It was very disappointing to see AOPA push out such a blatant sensationalized Tweet and article after the recent Aviator Showcase in Fort Worth, Texas which I attended. To say "A dire weather forecast kept few away..." and "As they often are, the forecast was wrong..." is crass and irresponsible to the general aviation community they serve. It strongly suggests and promulgates the fact that pilots should never trust forecasts since they are almost always wrong. In all actuality, the weather was a bit worse than forecast during part of the morning so it's hard to know what forecast they were using to suggest the forecast was so dire and so wrong.
No matter how good the meteorologist, forecasts are never going to be perfect. Even so, these forecasts can still be incredibly useful. Let's take a look at the weather and the forecast for this October day.
If they were using the official aviation forecast for Fort Worth Alliance Airport (KFTW), they would have looked at the Terminal Aerodrome Forecast (TAF). So on the previous afternoon, for pilots contemplating an arrival the next the morning they would have seen the TAF issued at 3:53 PM on September 30 (shown above). The end of this TAF covered the weather through the morning on October 1st. The forecast group in red included southeast winds at 5 knots with better than 6 miles visibility and a marginal VFR ceiling that was broken at 1500 feet. It was expected to be a cloudy morning with no precipitation.
The TAF above was issued at 6:25 PM on the evening prior to the event that included the same MVFR ceiling forecast with light southeast winds from 4 AM (0900Z) through 7 PM (0000Z, October 2nd) that basically covered the entire event. Certainly this is not a "dire" forecast. From a planning perspective, it's not a great forecast for VFR flight, but certainly a comfortable IFR flight for most proficient instrument rated pilots.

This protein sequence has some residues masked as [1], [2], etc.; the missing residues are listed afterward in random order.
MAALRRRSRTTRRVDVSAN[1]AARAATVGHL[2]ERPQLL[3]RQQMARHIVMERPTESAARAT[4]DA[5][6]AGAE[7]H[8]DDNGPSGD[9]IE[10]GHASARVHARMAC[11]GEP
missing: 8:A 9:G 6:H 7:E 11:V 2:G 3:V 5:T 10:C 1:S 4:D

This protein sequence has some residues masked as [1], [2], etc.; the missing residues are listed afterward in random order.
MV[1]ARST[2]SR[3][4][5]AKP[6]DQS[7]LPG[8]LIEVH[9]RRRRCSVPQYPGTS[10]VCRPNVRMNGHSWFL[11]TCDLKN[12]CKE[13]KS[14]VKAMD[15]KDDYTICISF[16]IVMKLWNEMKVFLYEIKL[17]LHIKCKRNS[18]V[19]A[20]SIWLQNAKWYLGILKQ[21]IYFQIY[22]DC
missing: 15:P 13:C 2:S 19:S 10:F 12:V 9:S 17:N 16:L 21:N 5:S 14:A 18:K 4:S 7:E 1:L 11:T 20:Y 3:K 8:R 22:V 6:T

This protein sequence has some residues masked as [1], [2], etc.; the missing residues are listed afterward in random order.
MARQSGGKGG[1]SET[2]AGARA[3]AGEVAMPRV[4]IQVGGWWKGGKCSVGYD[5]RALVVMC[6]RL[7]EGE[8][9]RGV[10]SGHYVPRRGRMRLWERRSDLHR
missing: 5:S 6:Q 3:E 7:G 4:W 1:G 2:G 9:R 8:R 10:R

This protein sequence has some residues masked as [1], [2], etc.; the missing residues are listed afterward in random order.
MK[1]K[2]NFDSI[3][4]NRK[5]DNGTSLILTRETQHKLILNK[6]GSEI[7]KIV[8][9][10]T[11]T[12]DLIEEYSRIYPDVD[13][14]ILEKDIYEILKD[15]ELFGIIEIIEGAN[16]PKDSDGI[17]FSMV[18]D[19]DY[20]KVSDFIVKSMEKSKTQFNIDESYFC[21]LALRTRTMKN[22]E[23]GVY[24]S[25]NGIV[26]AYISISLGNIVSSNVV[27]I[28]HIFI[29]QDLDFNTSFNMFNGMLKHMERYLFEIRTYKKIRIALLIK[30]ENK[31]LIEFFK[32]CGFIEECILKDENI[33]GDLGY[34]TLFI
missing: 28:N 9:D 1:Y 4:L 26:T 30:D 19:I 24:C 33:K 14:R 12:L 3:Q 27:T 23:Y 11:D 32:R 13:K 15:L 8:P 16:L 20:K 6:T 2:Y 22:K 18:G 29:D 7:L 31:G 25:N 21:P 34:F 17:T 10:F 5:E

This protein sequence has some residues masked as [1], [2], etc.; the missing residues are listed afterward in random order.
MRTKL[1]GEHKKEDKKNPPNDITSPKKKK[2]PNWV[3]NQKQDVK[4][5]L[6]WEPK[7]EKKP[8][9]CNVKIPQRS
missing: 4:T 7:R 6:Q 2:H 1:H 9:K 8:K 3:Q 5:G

The TAF above was issued in the overnight hours and later amended below at 4:35 AM. The TAF below would have likely been the forecast available prior to departure in the morning on October 1st. The primary addition was to make that broken MVFR deck a temporary condition between 8 AM and 11 PM with good VFR weather otherwise for the remainder of the day. The other addition was the potential for thunderstorms in the vicinity (VCTS) beginning at 3:00 PM through 10:00 PM.
Is that the "dire" forecast they are referring to? Maybe, but let's take a look at what really occurred at the airport. First, let's look at the VCTS forecast. During the entire event, the airport did not report any thunderstorms or thunderstorms in the vicinity, but it did report rain between 11:10 AM and 11:24 AM as you can see from the remarks below. Certainly not a washout event.
KFTW 011653Z VRB03KT 10SM BKN070 23/19 A3007 RMK AO2 RAB10E24 SLP175=
By the afternoon, convection started to develop in the vicinity of the airport. There were a few thunderstorms in the Dallas/Fort Worth area, however, most of this was simply rain showers which are deep, moist convection without lightning. The radar mosaic below valid at 1:35 PM certainly shows those showers in the vicinity of the Fort Worth Alliance Airport that is circled in red.
The ceiling heights at the airport turned out to be MVFR to VFR most of the morning with light winds and good visibility. The SCT015 and BKN080 forecast for the morning turned out to be pretty darn close to the observations. Minor differences here, but the weather was closer to SCT/BKN023 and OVC080. While not exact, it certainly should not be labeled as a "wrong" forecast.
At 9 AM, the forecast went off the rails a bit with a broken IFR ceiling of 900 feet. That lasted for a little over an hour. Yes, the forecast was for a broken MVFR ceiling at 1,500 feet when in fact it ended up with a broken IFR ceiling at 900 feet. For the remainder of the day the ceiling wasn't a factor. But, the forecast was actually a bit more optimistic than what actually occurred...so it's hard to understand the AOPA comment of a "dire" forecast.
Most pilots are weatherwise, but some are otherwise™
Dr. Scott Dennstaedt
Weather Systems Engineer
CFI & former NWS meteorologist